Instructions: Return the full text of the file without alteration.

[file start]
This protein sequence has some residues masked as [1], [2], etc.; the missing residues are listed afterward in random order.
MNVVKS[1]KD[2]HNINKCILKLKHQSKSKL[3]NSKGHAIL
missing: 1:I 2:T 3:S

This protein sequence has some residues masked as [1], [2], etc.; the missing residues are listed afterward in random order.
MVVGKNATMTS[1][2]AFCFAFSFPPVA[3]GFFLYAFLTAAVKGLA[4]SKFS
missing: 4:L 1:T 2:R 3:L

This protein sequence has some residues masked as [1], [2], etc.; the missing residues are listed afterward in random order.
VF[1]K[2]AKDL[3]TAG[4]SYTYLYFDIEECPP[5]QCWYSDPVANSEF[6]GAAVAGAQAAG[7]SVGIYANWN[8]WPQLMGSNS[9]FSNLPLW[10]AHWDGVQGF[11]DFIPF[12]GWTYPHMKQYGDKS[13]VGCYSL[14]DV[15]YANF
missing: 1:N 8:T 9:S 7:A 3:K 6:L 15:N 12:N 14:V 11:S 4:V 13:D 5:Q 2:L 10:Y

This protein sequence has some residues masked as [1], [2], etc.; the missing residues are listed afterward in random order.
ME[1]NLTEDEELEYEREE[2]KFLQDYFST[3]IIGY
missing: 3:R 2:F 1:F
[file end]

This protein sequence has some residues masked as [1], [2], etc.; the missing residues are listed afterward in random order.
MNVVKS[1]KD[2]HNINKCILKLKHQSKSKL[3]NSKGHAIL
missing: 1:I 2:T 3:S

This protein sequence has some residues masked as [1], [2], etc.; the missing residues are listed afterward in random order.
MVVGKNATMTS[1][2]AFCFAFSFPPVA[3]GFFLYAFLTAAVKGLA[4]SKFS
missing: 4:L 1:T 2:R 3:L

This protein sequence has some residues masked as [1], [2], etc.; the missing residues are listed afterward in random order.
VF[1]K[2]AKDL[3]TAG[4]SYTYLYFDIEECPP[5]QCWYSDPVANSEF[6]GAAVAGAQAAG[7]SVGIYANWN[8]WPQLMGSNS[9]FSNLPLW[10]AHWDGVQGF[11]DFIPF[12]GWTYPHMKQYGDKS[13]VGCYSL[14]DV[15]YANF
missing: 1:N 8:T 9:S 7:A 3:K 6:L 15:N 12:N 14:V 11:S 4:V 13:D 5:Q 2:L 10:Y

This protein sequence has some residues masked as [1], [2], etc.; the missing residues are listed afterward in random order.
ME[1]NLTEDEELEYEREE[2]KFLQDYFST[3]IIGY
missing: 3:R 2:F 1:F